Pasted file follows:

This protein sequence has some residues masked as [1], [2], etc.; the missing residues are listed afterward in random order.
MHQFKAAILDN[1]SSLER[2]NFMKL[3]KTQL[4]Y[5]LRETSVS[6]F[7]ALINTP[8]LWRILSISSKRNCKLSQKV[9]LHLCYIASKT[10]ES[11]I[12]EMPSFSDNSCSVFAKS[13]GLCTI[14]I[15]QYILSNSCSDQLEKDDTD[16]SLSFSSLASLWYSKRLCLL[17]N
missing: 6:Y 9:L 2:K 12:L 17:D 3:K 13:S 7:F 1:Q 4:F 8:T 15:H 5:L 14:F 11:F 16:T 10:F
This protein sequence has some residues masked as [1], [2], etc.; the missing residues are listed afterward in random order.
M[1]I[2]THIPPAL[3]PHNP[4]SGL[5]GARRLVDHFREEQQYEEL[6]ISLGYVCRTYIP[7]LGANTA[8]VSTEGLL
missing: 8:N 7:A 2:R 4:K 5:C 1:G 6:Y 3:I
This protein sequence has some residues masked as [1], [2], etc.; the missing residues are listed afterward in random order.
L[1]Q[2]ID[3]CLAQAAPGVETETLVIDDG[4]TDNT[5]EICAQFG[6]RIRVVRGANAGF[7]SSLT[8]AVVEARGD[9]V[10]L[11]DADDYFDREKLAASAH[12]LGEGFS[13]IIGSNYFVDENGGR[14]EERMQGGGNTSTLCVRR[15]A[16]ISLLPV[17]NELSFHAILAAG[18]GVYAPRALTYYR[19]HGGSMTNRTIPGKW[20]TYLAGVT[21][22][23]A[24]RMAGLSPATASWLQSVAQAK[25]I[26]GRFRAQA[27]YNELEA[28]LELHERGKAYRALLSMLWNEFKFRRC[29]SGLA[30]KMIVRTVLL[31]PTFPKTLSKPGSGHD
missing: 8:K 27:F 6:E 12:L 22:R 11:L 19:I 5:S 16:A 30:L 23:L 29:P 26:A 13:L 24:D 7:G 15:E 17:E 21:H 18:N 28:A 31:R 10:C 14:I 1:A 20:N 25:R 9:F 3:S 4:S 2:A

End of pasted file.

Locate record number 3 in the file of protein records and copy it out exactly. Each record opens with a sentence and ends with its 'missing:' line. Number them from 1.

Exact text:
This protein sequence has some residues masked as [1], [2], etc.; the missing residues are listed afterward in random order.
L[1]Q[2]ID[3]CLAQAAPGVETETLVIDDG[4]TDNT[5]EICAQFG[6]RIRVVRGANAGF[7]SSLT[8]AVVEARGD[9]V[10]L[11]DADDYFDREKLAASAH[12]LGEGFS[13]IIGSNYFVDENGGR[14]EERMQGGGNTSTLCVRR[15]A[16]ISLLPV[17]NELSFHAILAAG[18]GVYAPRALTYYR[19]HGGSMTNRTIPGKW[20]TYLAGVT[21][22][23]A[24]RMAGLSPATASWLQSVAQAK[25]I[26]GRFRAQA[27]YNELEA[28]LELHERGKAYRALLSMLWNEFKFRRC[29]SGLA[30]KMIVRTVLL[31]PTFPKTLSKPGSGHD
missing: 8:K 27:F 6:E 12:L 22:R 11:L 19:I 5:S 16:A 30:L 23:L 29:P 26:A 13:L 24:D 7:G 15:E 17:E 21:H 18:N 28:A 31:R 10:C 14:I 1:A 20:N 25:R 9:F 3:S 4:S 2:A